Ümit Buget / Gazete Duvar
Turkish President Recep Tayyip Erdoğan and his ruling Justice and Development Party (AKP) are preparing for the toughest challenge in their political life as the May 14 elections approach.
The inflation was 15.39% in the last general election in June 2018 in Turkey, while it peaked at 85.51% in October 2022 according to the state-run Turkish Statistical Institute (TÜİK). However, this figure was 185.34% according to the independent inflation group ENAG.
That’s why the primary concern of the voters living in Istanbul’s Bağcılar district is the economy and rising cost of living regardless of their parties. In the previous elections the support for President Erdoğan and his AKP was very high in Bağcılar.
People say that no matter how much the pensions and minimum wages increase, they cannot keep up with the increase in the market and rent prices.
Sitting in one of the traditional coffeehouses, a Kurdish voter who did not disclose his party expressed that “I have eight kids at home, one lira in my pocket.” He said that the AKP’s 21-year ruling period is enough: “It is enough even if it is good or bad.”
One problem during the street interviews was the fear of “Something will happen to me because of what I say.” One citizen refused to speak to us by saying “I support the (pro-Kurdish) Peoples’ Democratic Party (HDP). It's free to be anything in this country, it's forbidden to be Kurdish. Whatever we say is a crime. That's why I don't want to talk."
An elderly man said he voted for the AKP but "I will have to vote for Kılıçdaroğlu" because of the economy. He also said Nation Alliance’s presidential candidate Kemal Kılıçdaroğlu will win the election.
During the interviews, an elderly woman said "This government has made us very tired, very sad, let (Erdoğan) go." Hearing this conservation, another woman replied "You are absolutely right. Enough is enough. It has to change."
Another woman said "We voted a lot for Erdoğan. He used to be working very good, but he is not like he used to. I think change would be better," and added that she will vote for Kılıçdaroğlu.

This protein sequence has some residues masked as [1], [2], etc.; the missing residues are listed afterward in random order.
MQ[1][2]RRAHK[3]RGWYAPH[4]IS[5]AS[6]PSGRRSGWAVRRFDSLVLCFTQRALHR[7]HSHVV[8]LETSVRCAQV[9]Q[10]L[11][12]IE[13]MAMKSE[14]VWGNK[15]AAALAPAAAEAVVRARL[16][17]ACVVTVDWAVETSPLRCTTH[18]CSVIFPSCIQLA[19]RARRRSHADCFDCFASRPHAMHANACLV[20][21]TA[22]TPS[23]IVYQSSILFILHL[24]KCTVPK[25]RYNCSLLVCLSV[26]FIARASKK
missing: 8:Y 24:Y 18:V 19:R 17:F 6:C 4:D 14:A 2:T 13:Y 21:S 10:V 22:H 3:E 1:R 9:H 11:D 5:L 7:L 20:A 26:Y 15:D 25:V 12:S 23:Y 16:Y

In Bağcılar, women's demands for change and more freedom have drawn attention, regardless of whether they are old or young, whether they wear a headscarf or not.
A Workers' Party of Turkey (TİP) voter said “I want a country where I can be much more comfortable and much happier. I am tired of the fights in the parliament. I want to see much younger and more dynamic people.”
On the other hand, a previous AKP voter stated that “Enough is enough.” He said he will vote for Muharrem İnce, a Republican People’s Party (CHP)-breakaway presidential candidate.
“My father used to tell me ‘If you don't vote for the AKP, I will not forgive you.’ But now my father says the opposite,” the same voter said. If the election goes to the second round, he said he will vote for Kemal Kılıçdaroğlu.
Five young people aged 19-20, whose families will vote for the AKP, also said they will support Muharrem İnce.
On the other hand, some HDP voters said they will vote for Kılıçdaroğlu for the presidential candidacy: "Selahattin (Demirtaş) sent us a letter from prison. We accept his letter. The candidate that HDP will support is Kılıçdaroğlu. We will support him as Kurds until the end."
Some AKP voters are also aware of the worsening conditions, but they think that the AKP, or rather Erdoğan, is needed especially for the continuation of providing services in the earthquake zone. Some other AKP voters also expressed that they will continue to support Erdoğan "no matter what happens."
In the 2018 elections, AKP got 51.7 percent of the votes in the district, whereas Erdoğan was able to garner 61.9 percent of the votes with the help of his ally Nationalist Movement Party (MHP).
The parliamentary and presidential elections will be held together on May 14 in a historic year as 2023 marks the 100th anniversary of the foundation of the Republic of Turkey.
(English version by Alperen Şen)
Turkish version of the interviews: